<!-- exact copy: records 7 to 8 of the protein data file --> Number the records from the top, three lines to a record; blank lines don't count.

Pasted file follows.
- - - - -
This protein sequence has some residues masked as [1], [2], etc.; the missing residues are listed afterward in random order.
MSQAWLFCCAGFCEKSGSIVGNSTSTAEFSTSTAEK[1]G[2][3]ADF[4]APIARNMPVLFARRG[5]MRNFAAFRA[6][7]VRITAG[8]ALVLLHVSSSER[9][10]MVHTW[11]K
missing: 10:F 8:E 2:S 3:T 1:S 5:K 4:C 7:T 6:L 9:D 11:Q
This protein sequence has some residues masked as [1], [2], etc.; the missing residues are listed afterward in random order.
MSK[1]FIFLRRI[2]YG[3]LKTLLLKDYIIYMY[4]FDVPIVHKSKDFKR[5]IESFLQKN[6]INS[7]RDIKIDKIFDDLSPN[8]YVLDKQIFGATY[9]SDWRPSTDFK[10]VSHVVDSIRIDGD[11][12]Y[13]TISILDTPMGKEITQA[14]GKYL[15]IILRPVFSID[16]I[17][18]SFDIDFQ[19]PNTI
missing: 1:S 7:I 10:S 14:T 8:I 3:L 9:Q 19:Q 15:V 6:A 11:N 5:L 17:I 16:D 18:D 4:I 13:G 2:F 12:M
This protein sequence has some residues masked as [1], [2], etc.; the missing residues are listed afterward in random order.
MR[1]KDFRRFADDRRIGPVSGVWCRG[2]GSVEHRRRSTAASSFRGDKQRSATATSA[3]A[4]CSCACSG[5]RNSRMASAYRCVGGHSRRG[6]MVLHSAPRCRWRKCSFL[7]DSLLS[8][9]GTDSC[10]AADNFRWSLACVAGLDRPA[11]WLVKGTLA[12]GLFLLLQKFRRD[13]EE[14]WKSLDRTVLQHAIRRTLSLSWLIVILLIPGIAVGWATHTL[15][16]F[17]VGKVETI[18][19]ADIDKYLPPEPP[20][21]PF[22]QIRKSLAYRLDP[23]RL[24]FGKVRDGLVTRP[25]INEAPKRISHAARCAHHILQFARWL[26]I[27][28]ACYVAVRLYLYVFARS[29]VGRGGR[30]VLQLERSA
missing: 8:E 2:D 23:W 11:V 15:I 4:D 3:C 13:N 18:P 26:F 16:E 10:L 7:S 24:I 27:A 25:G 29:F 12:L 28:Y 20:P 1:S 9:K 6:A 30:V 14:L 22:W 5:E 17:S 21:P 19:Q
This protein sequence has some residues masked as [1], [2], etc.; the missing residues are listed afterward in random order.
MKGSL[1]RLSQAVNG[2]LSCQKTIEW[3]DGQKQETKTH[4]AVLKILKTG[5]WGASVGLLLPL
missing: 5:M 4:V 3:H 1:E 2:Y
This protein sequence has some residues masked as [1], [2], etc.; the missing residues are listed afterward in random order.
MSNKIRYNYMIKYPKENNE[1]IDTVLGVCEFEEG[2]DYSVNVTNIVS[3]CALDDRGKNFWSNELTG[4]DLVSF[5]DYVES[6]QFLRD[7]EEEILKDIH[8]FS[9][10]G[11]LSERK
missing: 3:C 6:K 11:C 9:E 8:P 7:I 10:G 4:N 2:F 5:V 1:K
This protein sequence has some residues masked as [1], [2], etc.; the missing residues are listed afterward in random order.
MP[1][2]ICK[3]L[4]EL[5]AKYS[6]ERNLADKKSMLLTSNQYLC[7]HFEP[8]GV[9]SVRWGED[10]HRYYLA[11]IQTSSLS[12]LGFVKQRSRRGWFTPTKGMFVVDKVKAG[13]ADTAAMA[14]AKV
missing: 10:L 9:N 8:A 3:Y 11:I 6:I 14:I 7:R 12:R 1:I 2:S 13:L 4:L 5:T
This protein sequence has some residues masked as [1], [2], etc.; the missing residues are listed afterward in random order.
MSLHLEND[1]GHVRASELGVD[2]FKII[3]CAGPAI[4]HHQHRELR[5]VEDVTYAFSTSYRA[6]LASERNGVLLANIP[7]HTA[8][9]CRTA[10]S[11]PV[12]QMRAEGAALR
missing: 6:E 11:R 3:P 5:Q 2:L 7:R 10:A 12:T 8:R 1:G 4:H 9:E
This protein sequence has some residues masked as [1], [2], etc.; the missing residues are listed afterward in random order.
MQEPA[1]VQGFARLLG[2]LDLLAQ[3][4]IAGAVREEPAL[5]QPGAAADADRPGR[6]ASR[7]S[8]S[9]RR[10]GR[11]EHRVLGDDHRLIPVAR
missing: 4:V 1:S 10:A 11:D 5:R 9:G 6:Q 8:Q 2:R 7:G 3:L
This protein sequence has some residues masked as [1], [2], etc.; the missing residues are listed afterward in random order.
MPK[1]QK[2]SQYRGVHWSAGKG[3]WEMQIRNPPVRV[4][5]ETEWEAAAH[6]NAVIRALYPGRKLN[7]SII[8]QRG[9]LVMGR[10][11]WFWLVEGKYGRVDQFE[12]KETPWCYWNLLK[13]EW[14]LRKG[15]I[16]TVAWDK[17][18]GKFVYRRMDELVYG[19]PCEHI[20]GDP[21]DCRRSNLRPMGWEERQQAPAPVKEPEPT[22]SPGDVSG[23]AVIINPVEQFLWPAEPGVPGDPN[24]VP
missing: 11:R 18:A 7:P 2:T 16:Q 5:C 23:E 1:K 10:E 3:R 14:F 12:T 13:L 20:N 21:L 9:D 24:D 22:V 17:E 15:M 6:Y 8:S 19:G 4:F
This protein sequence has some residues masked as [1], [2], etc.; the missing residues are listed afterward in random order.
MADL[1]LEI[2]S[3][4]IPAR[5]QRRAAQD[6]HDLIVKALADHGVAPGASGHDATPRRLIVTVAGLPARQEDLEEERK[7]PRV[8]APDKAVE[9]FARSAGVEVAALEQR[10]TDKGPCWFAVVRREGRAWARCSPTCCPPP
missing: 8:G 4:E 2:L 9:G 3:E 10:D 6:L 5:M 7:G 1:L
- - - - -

This protein sequence has some residues masked as [1], [2], etc.; the missing residues are listed afterward in random order.
MSLHLEND[1]GHVRASELGVD[2]FKII[3]CAGPAI[4]HHQHRELR[5]VEDVTYAFSTSYRA[6]LASERNGVLLANIP[7]HTA[8][9]CRTA[10]S[11]PV[12]QMRAEGAALR
missing: 6:E 11:R 3:P 5:Q 2:L 7:R 10:A 12:T 8:R 1:G 4:H 9:E
This protein sequence has some residues masked as [1], [2], etc.; the missing residues are listed afterward in random order.
MQEPA[1]VQGFARLLG[2]LDLLAQ[3][4]IAGAVREEPAL[5]QPGAAADADRPGR[6]ASR[7]S[8]S[9]RR[10]GR[11]EHRVLGDDHRLIPVAR
missing: 4:V 1:S 10:A 11:D 5:R 9:G 6:Q 8:Q 2:R 7:G 3:L